Ipilimumab

Ipilimumab is approved by the Food and Drug Administration to treat melanoma.

A spot of melanoma.
A spot of melanoma.. Getty Images

Ipilimumab is approved by the Food and Drug Administration to treat melanoma. This is good news for patients, who long had few options once melanoma had spread to other areas of the body (stage IV disease).

What is Melanoma?

Melanoma, the most serious type of skin cancer, develops in the cells (melanocytes) that produce melanin — the pigment that gives your skin its color. Melanoma can also form in your eyes and, rarely, in internal organs, such as your intestines.

How Does Ipilumumab Work?

Ipilumumab is an antibody that activates the body's immune system to fight melanoma by inhibiting the cytotoxic T lymphocyte-associated antigen 4 (CTLA-4) molecule. CTLA-4 is a molecule on T-cells, a type of white blood cell that plays a critical role in regulating natural immune responses. The presence of CTLA-4 suppresses the immune system's response to disease, so blocking its activity stimulates the immune system to fight the melanoma.

The Evidence That Ipilumumab Works

Three phase II clinical trials have shown that treatment with ipilimumab results in a one-year survival rate of 47 to 51 percent for people with stage III or IV melanoma, which is almost double the average.

It is being tested in advanced (phase III) trials by itself and in combination with vaccines, other immunotherapies (such as interleukin-2), and chemotherapies (such as dacarbazine). Overall response rates range from 13 percent with ipilimumab plus vaccine in patients with stage IV disease to 17 and 22 percent with ipilimumab plus dacarbazine or interleukin-2, respectively, in patients with metastatic disease.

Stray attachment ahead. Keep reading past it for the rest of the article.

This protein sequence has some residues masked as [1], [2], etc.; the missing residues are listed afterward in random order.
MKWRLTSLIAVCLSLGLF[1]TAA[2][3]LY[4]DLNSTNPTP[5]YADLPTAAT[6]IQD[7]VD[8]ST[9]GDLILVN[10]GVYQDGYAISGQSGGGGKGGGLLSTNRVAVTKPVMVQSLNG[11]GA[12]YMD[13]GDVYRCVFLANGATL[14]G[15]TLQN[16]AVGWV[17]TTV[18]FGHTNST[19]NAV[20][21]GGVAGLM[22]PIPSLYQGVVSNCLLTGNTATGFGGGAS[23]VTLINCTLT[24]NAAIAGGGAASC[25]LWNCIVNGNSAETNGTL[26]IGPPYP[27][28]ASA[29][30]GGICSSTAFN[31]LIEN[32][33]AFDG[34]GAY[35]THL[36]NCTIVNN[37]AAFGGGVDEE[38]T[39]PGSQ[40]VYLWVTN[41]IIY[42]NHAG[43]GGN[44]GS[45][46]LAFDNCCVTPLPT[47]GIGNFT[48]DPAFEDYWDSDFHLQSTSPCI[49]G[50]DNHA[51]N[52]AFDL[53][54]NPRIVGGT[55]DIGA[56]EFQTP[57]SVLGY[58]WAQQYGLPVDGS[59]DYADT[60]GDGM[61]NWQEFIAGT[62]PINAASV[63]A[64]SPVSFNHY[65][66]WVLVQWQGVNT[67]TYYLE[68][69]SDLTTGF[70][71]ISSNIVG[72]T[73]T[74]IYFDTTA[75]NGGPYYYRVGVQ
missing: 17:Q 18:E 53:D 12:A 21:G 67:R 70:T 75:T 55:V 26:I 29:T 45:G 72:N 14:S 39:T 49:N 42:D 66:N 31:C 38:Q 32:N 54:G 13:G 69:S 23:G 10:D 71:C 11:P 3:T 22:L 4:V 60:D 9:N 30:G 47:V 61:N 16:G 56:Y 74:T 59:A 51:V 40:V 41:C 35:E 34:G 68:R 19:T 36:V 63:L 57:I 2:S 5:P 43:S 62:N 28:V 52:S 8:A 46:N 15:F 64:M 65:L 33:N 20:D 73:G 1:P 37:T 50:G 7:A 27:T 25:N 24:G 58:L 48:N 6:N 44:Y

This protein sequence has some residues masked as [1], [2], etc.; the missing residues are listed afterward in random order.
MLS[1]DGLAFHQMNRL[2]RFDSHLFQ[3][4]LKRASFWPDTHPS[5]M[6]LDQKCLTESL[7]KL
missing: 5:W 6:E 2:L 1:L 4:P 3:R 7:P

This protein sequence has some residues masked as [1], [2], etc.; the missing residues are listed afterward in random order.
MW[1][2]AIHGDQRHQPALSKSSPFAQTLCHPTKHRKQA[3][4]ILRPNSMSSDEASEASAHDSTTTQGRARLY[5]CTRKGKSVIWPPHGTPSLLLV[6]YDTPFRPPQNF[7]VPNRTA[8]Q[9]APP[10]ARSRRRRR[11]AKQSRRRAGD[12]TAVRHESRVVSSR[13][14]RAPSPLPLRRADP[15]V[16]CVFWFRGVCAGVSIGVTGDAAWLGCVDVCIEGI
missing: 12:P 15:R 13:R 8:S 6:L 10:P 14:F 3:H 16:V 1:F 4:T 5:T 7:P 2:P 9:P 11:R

Responses have been long-lasting, and among those experiencing more severe side effects, even higher response rates have been seen (up to 36 percent). These results indicate that more than one-third of ipilimumab-treated patients with advanced melanoma experience a long-term survival benefit, a rare success story in the treatment of this disease.

Side Effects of Ipilumumab

Unlike chemotherapy, in which side effects become evident soon after beginning treatment, the side effects associated with ipilimumab can vary greatly, presumably because the human immune system varies from person to person.

The most common side effects of ipilimumab occur in the gastrointestinal tract (such as diarrhea and inflammation of the colon) and the skin (such as rash and inflammation of the skin). Less frequently occurring side effects include hepatitis, inflammation of the pituitary gland (hypophysitis), eye inflammation (uveitis), and kidney problems (nephritis). Side effects occur in up to 84 percent of patients but are generally mild and treatable.

Sources:

Hersh E, Weber J, Powderly J, et al (2009). Long-term survival of patients (pts) with advanced melanoma treated with ipilimumab with or without dacarbazine. J Clin Oncol 27:15s (suppl; abstr 9038).

Ledezma B (2009). Ipilimumab for advanced melanoma: A nursing perspective. Oncol Nurs Forum, 36(1), 97–104.

Mayo Clinic. Skin Cancer.

National Cancer Institute. Ipilimumab

Sarnaik AA, Weber JS (2009). Recent advances using anti-CTLA-4 for the treatment of melanoma. Cancer J. 2009 May-Jun;15(3):169-73.

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